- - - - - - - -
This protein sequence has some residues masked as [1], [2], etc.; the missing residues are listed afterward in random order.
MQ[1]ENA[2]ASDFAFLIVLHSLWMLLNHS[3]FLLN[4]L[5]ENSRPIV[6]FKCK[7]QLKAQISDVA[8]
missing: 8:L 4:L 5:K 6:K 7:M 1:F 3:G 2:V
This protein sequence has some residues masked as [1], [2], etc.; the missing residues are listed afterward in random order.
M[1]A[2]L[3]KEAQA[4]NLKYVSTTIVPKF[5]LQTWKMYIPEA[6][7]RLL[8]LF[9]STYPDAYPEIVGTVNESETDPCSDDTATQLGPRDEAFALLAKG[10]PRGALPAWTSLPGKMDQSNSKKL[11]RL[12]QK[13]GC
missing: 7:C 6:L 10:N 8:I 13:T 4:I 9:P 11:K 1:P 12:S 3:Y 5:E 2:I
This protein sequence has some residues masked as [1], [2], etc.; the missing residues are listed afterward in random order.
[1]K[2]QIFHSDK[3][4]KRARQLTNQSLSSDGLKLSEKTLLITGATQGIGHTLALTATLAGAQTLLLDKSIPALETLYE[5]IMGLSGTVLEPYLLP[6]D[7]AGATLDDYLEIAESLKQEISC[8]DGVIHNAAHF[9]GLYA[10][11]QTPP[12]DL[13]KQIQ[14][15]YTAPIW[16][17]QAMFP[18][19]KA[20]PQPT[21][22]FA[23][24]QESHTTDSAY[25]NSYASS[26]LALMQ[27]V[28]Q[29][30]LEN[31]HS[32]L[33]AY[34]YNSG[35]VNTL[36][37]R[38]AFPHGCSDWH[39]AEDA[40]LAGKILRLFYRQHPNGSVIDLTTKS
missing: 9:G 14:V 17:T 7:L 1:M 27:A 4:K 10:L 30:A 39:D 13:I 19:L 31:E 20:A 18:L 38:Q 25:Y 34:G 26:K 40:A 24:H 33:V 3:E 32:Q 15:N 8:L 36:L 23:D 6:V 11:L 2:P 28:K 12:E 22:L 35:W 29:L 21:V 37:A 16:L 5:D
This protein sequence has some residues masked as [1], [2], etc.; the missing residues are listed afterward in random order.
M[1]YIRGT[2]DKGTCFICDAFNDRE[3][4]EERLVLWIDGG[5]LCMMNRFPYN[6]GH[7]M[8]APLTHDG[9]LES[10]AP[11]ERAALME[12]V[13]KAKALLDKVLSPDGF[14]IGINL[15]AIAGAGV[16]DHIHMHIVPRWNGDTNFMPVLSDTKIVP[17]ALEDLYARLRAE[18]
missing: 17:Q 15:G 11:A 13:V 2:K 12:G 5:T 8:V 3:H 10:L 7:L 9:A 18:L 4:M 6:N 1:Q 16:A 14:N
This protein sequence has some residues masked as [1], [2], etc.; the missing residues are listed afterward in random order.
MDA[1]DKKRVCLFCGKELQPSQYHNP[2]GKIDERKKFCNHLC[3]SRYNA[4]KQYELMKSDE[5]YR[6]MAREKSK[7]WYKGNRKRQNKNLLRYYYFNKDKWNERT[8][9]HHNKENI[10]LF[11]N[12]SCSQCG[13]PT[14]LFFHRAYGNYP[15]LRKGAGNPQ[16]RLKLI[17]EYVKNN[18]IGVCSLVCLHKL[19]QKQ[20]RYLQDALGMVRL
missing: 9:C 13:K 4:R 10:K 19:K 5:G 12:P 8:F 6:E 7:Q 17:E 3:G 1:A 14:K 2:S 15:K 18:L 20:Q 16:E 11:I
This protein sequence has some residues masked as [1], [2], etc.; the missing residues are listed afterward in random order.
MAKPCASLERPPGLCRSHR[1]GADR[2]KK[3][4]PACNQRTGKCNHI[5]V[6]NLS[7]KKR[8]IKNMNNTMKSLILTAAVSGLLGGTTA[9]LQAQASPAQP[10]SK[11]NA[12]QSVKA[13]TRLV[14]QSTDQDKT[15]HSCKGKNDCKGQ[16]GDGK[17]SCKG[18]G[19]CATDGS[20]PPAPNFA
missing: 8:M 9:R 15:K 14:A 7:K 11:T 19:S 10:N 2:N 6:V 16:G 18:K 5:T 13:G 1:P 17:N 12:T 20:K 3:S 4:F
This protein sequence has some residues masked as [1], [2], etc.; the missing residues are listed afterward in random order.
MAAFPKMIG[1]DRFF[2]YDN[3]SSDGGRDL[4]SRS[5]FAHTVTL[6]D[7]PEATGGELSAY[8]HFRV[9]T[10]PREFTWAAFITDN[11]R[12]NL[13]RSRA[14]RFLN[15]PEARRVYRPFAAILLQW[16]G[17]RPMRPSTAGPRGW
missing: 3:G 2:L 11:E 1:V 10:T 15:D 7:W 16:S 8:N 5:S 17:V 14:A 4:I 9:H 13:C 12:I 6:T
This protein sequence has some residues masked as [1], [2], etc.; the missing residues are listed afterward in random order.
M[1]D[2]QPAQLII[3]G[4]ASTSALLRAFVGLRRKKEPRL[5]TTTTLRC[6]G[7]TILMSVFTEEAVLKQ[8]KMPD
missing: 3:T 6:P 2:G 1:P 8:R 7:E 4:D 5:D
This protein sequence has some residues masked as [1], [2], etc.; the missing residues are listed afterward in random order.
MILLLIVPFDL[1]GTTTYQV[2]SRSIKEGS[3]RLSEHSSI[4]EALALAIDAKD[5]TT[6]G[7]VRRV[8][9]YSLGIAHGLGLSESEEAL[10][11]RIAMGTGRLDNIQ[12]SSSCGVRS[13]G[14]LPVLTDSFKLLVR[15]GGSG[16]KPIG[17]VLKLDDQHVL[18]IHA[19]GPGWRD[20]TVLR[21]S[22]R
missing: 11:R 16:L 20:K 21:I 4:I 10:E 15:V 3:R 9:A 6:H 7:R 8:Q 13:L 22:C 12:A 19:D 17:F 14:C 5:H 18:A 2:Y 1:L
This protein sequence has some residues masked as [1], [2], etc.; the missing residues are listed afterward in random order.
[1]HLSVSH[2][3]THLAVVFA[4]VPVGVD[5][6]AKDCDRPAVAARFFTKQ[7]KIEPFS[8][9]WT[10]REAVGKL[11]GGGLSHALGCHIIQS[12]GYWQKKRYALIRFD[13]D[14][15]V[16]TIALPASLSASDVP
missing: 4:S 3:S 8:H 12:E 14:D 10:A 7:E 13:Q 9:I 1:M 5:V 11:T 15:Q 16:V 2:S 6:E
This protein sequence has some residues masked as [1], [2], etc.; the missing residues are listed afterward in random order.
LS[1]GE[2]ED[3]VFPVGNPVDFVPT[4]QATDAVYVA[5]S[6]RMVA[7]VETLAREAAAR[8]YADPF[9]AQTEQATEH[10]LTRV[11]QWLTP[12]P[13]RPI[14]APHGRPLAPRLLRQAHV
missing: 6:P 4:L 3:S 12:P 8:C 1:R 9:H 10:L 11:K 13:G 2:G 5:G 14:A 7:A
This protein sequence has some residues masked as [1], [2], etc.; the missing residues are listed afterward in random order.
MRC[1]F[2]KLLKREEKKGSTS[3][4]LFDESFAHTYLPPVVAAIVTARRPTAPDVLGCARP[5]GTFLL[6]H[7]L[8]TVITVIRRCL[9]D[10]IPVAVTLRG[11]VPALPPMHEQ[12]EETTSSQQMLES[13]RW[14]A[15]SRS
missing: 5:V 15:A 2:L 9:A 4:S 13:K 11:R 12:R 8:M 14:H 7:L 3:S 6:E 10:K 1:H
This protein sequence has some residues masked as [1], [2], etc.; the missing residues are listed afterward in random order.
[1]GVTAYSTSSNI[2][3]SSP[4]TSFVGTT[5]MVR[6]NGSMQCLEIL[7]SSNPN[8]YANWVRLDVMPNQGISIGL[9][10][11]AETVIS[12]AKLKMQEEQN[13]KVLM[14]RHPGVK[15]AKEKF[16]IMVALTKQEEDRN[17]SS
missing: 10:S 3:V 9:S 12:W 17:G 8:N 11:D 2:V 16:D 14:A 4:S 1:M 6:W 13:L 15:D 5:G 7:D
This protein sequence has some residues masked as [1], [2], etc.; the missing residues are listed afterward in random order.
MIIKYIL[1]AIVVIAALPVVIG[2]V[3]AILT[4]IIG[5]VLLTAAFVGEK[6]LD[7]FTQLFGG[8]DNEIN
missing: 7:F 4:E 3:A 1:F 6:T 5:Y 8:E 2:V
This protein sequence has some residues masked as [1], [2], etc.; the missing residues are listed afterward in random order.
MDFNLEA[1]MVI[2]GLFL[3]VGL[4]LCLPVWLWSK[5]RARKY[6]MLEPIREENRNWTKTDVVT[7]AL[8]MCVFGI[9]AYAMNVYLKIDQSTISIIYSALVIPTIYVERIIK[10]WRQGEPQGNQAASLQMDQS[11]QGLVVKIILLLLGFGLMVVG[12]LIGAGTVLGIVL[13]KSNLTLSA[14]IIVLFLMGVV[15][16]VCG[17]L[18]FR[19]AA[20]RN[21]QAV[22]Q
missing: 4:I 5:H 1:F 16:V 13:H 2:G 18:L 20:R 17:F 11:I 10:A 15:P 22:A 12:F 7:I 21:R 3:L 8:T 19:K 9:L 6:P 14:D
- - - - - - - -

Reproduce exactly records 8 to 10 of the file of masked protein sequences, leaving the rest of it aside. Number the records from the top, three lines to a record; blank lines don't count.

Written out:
This protein sequence has some residues masked as [1], [2], etc.; the missing residues are listed afterward in random order.
M[1]D[2]QPAQLII[3]G[4]ASTSALLRAFVGLRRKKEPRL[5]TTTTLRC[6]G[7]TILMSVFTEEAVLKQ[8]KMPD
missing: 3:T 6:P 2:G 1:P 8:R 7:E 4:D 5:D
This protein sequence has some residues masked as [1], [2], etc.; the missing residues are listed afterward in random order.
MILLLIVPFDL[1]GTTTYQV[2]SRSIKEGS[3]RLSEHSSI[4]EALALAIDAKD[5]TT[6]G[7]VRRV[8][9]YSLGIAHGLGLSESEEAL[10][11]RIAMGTGRLDNIQ[12]SSSCGVRS[13]G[14]LPVLTDSFKLLVR[15]GGSG[16]KPIG[17]VLKLDDQHVL[18]IHA[19]GPGWRD[20]TVLR[21]S[22]R
missing: 11:R 16:L 20:K 21:I 4:I 10:E 15:V 3:R 9:A 6:H 7:R 8:Q 13:L 22:C 12:A 19:D 17:F 14:C 5:H 18:A 2:Y 1:L
This protein sequence has some residues masked as [1], [2], etc.; the missing residues are listed afterward in random order.
[1]HLSVSH[2][3]THLAVVFA[4]VPVGVD[5][6]AKDCDRPAVAARFFTKQ[7]KIEPFS[8][9]WT[10]REAVGKL[11]GGGLSHALGCHIIQS[12]GYWQKKRYALIRFD[13]D[14][15]V[16]TIALPASLSASDVP
missing: 4:S 3:S 8:H 12:E 14:D 10:A 7:E 13:Q 9:I 1:M 5:V 11:T 15:Q 16:V 2:S 6:E